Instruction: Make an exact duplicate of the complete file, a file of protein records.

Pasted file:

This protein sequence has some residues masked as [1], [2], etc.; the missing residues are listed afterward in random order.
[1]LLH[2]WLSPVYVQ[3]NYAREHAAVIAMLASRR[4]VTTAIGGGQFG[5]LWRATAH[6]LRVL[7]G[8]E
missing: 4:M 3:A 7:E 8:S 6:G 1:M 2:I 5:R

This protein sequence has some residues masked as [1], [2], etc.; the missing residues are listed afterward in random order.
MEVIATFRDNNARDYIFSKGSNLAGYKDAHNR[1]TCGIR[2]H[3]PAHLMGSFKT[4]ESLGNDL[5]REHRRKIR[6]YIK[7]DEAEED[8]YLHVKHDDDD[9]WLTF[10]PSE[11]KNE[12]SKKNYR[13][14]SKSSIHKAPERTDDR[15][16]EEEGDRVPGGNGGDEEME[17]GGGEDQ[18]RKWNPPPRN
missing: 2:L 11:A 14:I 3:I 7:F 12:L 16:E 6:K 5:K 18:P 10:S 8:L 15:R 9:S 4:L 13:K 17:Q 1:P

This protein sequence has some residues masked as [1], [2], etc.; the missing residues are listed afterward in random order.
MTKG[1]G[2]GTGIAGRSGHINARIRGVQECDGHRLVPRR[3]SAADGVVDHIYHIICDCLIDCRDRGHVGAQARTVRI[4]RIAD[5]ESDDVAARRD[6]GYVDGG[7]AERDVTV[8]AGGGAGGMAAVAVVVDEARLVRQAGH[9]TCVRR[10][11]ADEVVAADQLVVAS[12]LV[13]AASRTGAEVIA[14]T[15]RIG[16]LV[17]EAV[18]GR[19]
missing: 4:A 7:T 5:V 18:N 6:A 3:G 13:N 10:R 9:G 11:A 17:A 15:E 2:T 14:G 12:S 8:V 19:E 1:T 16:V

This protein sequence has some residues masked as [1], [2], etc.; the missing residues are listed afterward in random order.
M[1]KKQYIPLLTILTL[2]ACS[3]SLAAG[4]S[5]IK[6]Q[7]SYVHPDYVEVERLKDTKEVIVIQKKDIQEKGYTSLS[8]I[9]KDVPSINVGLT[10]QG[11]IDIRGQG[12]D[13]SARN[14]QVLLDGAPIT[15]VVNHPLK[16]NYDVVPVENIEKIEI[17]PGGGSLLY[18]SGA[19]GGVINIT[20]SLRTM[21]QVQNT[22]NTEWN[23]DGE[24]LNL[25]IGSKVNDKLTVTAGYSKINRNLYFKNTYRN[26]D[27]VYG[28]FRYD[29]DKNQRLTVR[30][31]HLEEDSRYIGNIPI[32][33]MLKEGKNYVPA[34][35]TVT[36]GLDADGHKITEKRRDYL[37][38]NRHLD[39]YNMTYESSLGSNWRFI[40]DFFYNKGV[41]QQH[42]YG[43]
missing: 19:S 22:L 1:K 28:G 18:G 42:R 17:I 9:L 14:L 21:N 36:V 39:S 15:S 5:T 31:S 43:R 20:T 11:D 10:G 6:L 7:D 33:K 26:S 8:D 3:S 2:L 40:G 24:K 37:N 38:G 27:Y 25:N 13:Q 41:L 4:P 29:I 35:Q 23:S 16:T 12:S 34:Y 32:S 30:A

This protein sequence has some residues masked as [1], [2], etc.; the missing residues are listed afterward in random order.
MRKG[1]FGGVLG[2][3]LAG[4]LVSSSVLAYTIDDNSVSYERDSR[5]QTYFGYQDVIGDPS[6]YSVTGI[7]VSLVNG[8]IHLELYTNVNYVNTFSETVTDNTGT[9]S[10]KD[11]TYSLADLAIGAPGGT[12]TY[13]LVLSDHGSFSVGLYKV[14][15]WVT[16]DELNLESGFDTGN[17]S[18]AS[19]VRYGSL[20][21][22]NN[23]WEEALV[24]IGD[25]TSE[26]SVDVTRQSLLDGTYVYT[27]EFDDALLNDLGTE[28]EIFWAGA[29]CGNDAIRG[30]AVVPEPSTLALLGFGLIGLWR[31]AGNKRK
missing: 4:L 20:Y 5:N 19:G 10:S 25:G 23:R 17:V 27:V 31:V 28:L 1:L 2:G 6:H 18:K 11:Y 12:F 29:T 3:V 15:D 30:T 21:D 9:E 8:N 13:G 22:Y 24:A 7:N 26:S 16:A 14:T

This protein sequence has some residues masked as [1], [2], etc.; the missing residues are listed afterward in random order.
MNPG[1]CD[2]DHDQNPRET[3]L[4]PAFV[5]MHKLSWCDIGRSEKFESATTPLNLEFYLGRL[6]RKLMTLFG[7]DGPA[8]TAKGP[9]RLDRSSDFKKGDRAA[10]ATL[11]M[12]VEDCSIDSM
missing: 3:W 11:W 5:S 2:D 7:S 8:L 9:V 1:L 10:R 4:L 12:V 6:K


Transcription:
This protein sequence has some residues masked as [1], [2], etc.; the missing residues are listed afterward in random order.
[1]LLH[2]WLSPVYVQ[3]NYAREHAAVIAMLASRR[4]VTTAIGGGQFG[5]LWRATAH[6]LRVL[7]G[8]E
missing: 4:M 3:A 7:E 8:S 6:G 1:M 2:I 5:R

This protein sequence has some residues masked as [1], [2], etc.; the missing residues are listed afterward in random order.
MEVIATFRDNNARDYIFSKGSNLAGYKDAHNR[1]TCGIR[2]H[3]PAHLMGSFKT[4]ESLGNDL[5]REHRRKIR[6]YIK[7]DEAEED[8]YLHVKHDDDD[9]WLTF[10]PSE[11]KNE[12]SKKNYR[13][14]SKSSIHKAPERTDDR[15][16]EEEGDRVPGGNGGDEEME[17]GGGEDQ[18]RKWNPPPRN
missing: 2:L 11:A 14:I 3:I 7:F 12:L 16:E 6:K 5:K 18:P 10:S 8:L 15:R 9:S 4:L 13:K 17:Q 1:P

This protein sequence has some residues masked as [1], [2], etc.; the missing residues are listed afterward in random order.
MTKG[1]G[2]GTGIAGRSGHINARIRGVQECDGHRLVPRR[3]SAADGVVDHIYHIICDCLIDCRDRGHVGAQARTVRI[4]RIAD[5]ESDDVAARRD[6]GYVDGG[7]AERDVTV[8]AGGGAGGMAAVAVVVDEARLVRQAGH[9]TCVRR[10][11]ADEVVAADQLVVAS[12]LV[13]AASRTGAEVIA[14]T[15]RIG[16]LV[17]EAV[18]GR[19]
missing: 4:A 7:T 5:V 18:N 6:A 3:G 13:N 10:R 9:G 11:A 17:A 15:E 2:T 14:G 12:S 8:V 19:E 1:T 16:V

This protein sequence has some residues masked as [1], [2], etc.; the missing residues are listed afterward in random order.
M[1]KKQYIPLLTILTL[2]ACS[3]SLAAG[4]S[5]IK[6]Q[7]SYVHPDYVEVERLKDTKEVIVIQKKDIQEKGYTSLS[8]I[9]KDVPSINVGLT[10]QG[11]IDIRGQG[12]D[13]SARN[14]QVLLDGAPIT[15]VVNHPLK[16]NYDVVPVENIEKIEI[17]PGGGSLLY[18]SGA[19]GGVINIT[20]SLRTM[21]QVQNT[22]NTEWN[23]DGE[24]LNL[25]IGSKVNDKLTVTAGYSKINRNLYFKNTYRN[26]D[27]VYG[28]FRYD[29]DKNQRLTVR[30][31]HLEEDSRYIGNIPI[32][33]MLKEGKNYVPA[34][35]TVT[36]GLDADGHKITEKRRDYL[37][38]NRHLD[39]YNMTYESSLGSNWRFI[40]DFFYNKGV[41]QQH[42]YG[43]
missing: 19:S 22:L 1:K 28:G 18:G 42:R 17:I 9:L 14:L 21:N 36:V 39:S 15:S 5:T 31:S 43:R 20:T 11:D 10:G 6:L 7:D 33:K 26:S 8:D 3:S 2:L 40:G 24:K 37:N 38:G 27:Y 25:N 13:Q 41:L 4:P 29:I 35:Q 23:S 16:T 12:S 34:Y 32:S 30:A

This protein sequence has some residues masked as [1], [2], etc.; the missing residues are listed afterward in random order.
MRKG[1]FGGVLG[2][3]LAG[4]LVSSSVLAYTIDDNSVSYERDSR[5]QTYFGYQDVIGDPS[6]YSVTGI[7]VSLVNG[8]IHLELYTNVNYVNTFSETVTDNTGT[9]S[10]KD[11]TYSLADLAIGAPGGT[12]TY[13]LVLSDHGSFSVGLYKV[14][15]WVT[16]DELNLESGFDTGN[17]S[18]AS[19]VRYGSL[20][21][22]NN[23]WEEALV[24]IGD[25]TSE[26]SVDVTRQSLLDGTYVYT[27]EFDDALLNDLGTE[28]EIFWAGA[29]CGNDAIRG[30]AVVPEPSTLALLGFGLIGLWR[31]AGNKRK
missing: 4:L 20:Y 5:N 19:G 10:S 25:G 23:R 17:V 27:V 31:V 28:L 1:L 2:G 6:H 18:K 11:Y 12:F 29:T 3:V 15:D 30:T 21:D 9:E 8:N 13:G 22:Y 24:A 7:N 26:S 16:A 14:T

This protein sequence has some residues masked as [1], [2], etc.; the missing residues are listed afterward in random order.
MNPG[1]CD[2]DHDQNPRET[3]L[4]PAFV[5]MHKLSWCDIGRSEKFESATTPLNLEFYLGRL[6]RKLMTLFG[7]DGPA[8]TAKGP[9]RLDRSSDFKKGDRAA[10]ATL[11]M[12]VEDCSIDSM
missing: 3:W 11:W 5:S 2:D 7:S 8:L 9:V 1:L 10:R 4:L 12:V 6:K